Long-time users of VMS (which probably most customers, actual or
potential, of VSI are) remember how VMS was neglected towards the end of
DEC, how it was neglected at Compaq, neglected at HP, and ran out of
steam at HPE. Without exception, all are extremely happy that VSI
exists. However, based on past experience, there is the real fear that
if, for whatever reason, VSI ceases to exist, then they will not be
able to continue to run their systems. That is a real fear. It is
enough to make some leave VMS sooner, while they can still port in
peace, rather than later, when they are forced to. Yes, later might not
happen, but it is a possibility which has to be taken into account.
To a lesser extent, there is the problem of the captive customer.
Regardless of how realistic the alternative is, avoiding that is one of
Linux's main selling points. It is hard enough to justify purchasing
VMS licenses to people who don't know what VMS is (but are calling the
shots). If it is a one-time fee for a perpetual license, experience
shows that it can be done. However, if it is an annual fee, with the
potential to increase greatly in the future, it will be more difficult,
since there is only the alternative of paying it or leaving VMS. Of
course, to a lesser extent that problem also exists for support
contracts, but theoretically someone else could offer support, and
running without support is at least possible while running without a
license is not.
Wearing my hobbyist hat, the hobbyist licenses were always terminated
and the programme itself was can-go-away-at-any-time. Not ideal, but if
one is not paying for it then one can't complain. But commercial
licenses are very, very different. I really think that the decision not
to issue perpetual licenses might actually kill VMS. It might even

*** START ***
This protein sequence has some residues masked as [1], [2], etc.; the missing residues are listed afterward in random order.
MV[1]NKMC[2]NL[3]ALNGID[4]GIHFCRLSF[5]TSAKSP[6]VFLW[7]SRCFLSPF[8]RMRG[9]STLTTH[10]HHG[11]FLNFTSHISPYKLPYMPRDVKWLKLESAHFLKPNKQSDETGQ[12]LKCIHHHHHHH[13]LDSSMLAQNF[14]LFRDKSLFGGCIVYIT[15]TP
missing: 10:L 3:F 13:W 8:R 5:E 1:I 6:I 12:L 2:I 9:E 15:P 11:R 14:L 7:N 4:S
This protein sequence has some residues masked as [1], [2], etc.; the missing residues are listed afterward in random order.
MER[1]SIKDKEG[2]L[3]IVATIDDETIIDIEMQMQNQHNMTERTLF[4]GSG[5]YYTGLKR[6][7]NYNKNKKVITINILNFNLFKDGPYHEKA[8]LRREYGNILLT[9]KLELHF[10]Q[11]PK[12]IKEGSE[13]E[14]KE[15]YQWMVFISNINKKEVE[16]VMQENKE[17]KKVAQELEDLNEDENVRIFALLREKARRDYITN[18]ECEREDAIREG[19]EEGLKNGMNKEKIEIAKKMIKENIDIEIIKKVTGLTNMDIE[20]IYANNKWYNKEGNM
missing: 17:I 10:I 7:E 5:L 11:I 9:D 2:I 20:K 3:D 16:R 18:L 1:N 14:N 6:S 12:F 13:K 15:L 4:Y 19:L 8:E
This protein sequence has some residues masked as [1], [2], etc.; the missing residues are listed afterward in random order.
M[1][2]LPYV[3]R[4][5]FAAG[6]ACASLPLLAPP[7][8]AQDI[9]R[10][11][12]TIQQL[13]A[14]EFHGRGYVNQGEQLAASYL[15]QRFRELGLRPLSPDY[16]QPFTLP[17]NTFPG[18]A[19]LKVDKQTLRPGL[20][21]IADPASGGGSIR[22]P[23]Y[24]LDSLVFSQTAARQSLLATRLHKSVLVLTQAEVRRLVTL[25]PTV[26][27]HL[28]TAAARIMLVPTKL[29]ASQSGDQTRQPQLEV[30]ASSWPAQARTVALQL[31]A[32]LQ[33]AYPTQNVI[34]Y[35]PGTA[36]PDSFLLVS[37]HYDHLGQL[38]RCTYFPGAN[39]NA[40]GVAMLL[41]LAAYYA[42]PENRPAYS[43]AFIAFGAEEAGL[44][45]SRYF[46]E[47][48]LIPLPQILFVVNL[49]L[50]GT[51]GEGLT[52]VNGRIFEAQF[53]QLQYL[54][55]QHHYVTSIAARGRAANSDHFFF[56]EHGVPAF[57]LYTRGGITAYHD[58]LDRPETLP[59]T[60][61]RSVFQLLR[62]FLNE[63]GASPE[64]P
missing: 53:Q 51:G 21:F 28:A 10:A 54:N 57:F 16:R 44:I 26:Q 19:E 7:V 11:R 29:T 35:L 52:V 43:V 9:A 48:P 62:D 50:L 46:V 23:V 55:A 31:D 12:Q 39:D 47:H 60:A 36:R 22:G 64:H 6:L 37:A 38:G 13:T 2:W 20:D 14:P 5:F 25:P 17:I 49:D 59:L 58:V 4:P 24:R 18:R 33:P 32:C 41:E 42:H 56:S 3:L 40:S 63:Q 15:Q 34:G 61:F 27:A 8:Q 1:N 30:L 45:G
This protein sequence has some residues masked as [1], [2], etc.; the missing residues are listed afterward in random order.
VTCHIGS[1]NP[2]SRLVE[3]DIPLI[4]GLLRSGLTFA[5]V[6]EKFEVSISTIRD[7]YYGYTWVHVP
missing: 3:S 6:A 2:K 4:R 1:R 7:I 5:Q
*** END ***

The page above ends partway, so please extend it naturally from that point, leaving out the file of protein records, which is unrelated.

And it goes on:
impact hobbyists. Of course, many hobbyists run hardware and software
which is no longer supported, but with legal transfers of perpetual
licenses, or buying new ones in time, that is possible. It won't be if
there are no perpetual licenses. Of course, I doubt that there will be
a VSI hobbyist programme if there is no commercial programme at VSI.
VSI should escalate this issue up to top management, and listen to real
users of VMS. I started using VMS in 1992, when it was very common in
academia. (I even bought a new AlphaStation 255/233 with my own money
where I moved to an institute which didn't offer me VMS.) Even DEC
essentially gave up on that market. I've been using it continuously
since then, have had my own cluster since 1997, and a hobbyist cluster
at home since 2001. For 20 years, I worked at the German stock exchange
in Frankfurt, with VMS and Rdb. The stock exchange used to be a big VMS
customer. It still is, to some extent, though now moving away from VMS.
True, the decision to move away from VMS was made before VSI came into
existence, but VSI haven't managed to reverse that trend (as far as I
know; I took paid voluntary early retirement at the end of last year).
There is thus a history of VMS losing markets (academia, former big
customers in the financial and health-care worlds) basically due to bad
marketing decisions. Many people were hopeful when VSI was launched,
but it seems that now there is a return to bad marketing decisions. I
think it is fair to say that if VSI fails with VMS, then it is gone for
good, and that would be a real shame.